TAVR

transcatheter aortic valve replacement

Alain G. Cribier, MD, the French interventional cardiologist who pioneered the first balloon dilatation of the aortic valve for the treatment of calcific aortic stenosis in 1985 and the first transcatheter aortic valve replacement (TAVR) on April 16, 2002, died on February 16, 2024, at the age of 79 years. Dr Cribier was a true visionary who dedicated years to searching for a nonsurgical solution for his patients with severe calcific aortic stenosis. Dr Cribier's unrelenting research started in the 1960s, during his time in the surgical department of the University of Paris hospital and continued at the Hôpital Charles-Nicolle in Rouen, France. His desire to pursue the catheter-based treatment of a variety of cardiac conditions led him to work with Jeromy Swan, MD, and William Ganz, MD, at Cedars-Sinai Medical Center in Los Angeles, California.

Alain G. Cribier, MD

Upon returning to Rouen, he continued his search for transcatheter solutions for patients with heart disease. Dr Cribier's ambition was to find a treatment for patients with symptomatic aortic stenosis who were not candidates for surgical aortic valve replacement because of its prohibitive operative risk. He soon realized that balloon valvuloplasty could be a solution for patients for whom surgery presented a high risk. Soon after the first balloon aortic valvuloplasty, Dr Cribier realized that this technique was not a permanent or long-lasting solution for most patients with aortic stenosis. He continued his research and found a better solution with a percutaneous balloon-expandable transcatheter heart valve with the help of engineers at Percutaneous Valve Technologies in Caesarea, Israel.

After 3 years of bench testing followed by an animal study, Dr Cribier was ready to perform the first-in-human procedure on April 16, 2002, on a 57-year-old man with severe aortic valve stenosis who was in cardiogenic shock and for whom surgery was considered too high a risk. This patient survived the procedure and even traveled to several medical meetings to talk about his experience with the TAVR procedure. Dr Cribier soon realized that this procedure, with further refinement in technology and technique, could be offered to many patients with less severe disease.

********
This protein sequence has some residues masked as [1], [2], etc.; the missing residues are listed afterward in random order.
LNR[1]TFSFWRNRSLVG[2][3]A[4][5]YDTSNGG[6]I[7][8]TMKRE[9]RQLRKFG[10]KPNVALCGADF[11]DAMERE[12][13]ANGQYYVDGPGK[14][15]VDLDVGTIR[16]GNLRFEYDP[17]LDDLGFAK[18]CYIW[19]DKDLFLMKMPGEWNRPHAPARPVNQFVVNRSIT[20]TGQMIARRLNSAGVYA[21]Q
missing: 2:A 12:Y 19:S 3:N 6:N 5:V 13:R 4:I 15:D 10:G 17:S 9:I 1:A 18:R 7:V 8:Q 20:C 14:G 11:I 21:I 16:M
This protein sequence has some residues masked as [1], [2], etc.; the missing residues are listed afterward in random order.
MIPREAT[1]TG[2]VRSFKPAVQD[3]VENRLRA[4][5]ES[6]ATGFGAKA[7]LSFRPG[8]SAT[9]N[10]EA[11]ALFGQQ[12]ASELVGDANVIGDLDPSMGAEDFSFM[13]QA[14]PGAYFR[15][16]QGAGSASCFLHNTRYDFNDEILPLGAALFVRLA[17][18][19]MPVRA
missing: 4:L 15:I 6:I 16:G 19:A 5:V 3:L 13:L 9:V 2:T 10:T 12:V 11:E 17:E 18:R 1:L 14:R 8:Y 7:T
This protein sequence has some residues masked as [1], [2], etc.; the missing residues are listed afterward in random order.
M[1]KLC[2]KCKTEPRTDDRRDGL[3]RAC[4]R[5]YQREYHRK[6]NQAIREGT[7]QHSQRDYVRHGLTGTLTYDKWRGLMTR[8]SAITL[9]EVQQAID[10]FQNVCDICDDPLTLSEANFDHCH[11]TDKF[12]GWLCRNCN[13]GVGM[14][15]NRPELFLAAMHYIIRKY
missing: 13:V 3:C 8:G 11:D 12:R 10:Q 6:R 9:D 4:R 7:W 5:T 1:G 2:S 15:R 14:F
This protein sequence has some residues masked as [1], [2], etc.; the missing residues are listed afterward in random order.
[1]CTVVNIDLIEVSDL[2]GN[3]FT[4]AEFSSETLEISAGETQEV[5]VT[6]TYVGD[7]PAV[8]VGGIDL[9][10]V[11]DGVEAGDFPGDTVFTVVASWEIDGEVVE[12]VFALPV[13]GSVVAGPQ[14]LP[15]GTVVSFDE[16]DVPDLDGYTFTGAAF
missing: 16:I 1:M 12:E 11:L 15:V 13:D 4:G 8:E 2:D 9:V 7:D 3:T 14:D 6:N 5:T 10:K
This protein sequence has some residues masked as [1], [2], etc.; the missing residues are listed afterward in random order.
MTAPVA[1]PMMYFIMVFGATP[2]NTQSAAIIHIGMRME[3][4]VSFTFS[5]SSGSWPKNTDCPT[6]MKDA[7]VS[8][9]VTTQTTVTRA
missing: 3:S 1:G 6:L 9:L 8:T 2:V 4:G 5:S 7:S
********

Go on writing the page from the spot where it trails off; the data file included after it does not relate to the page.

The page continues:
Since 2002, several hundred thousand TAVR procedures have been performed in symptomatic patients with severe aortic valve stenosis with noninferiority or superiority of TAVR vs surgery and with low, intermediate, and high levels of surgical risk. The studies for symptomatic patients with moderate aortic stenosis and for asymptomatic patients with severe aortic stenosis are ongoing and show encouraging preliminary results. Another of Dr Cribier's achievements was the development of a mitral valve commissurotomy device for the treatment of patients with severe mitral valve stenosis.

This author had the distinct pleasure of meeting Dr Cribier on several occasions, most notably in 2013, when he was a recipient of The Texas Heart Institute's Ray C. Fish Award for Scientific Achievement for his outstanding contributions to interventional cardiology. Dr Cribier was the recipient of many awards for his groundbreaking work and achievements in his career, including the National Order of the Legion of Honour in 2012; The Texas Heart Institute Ray C. Fish Award for Scientific Achievement in 2013; and the American College of Cardiology Presidential Citation in 2022.

Dr Cribier will be greatly missed by the cardiovascular community, but his legacy will undoubtedly live on. We honor him for his exemplary contributions to science and his dedication to improving the quality of care for patients with heart disease.

Open Access: © 2024 The Author. Published by The Texas Heart Institute®. This is an Open Access article under the terms of the Creative Commons Attribution-NonCommercial License (CC BY-NC, https://creativecommons.org/licenses/by-nc/4.0/), which permits use and distribution in any medium, provided the original work is properly cited, and the use is noncommercial.

Author Contributions: Zvonimir Krajcer wrote and edited this manuscript.

Conflict of Interest Disclosure: None.

Funding/Support: None.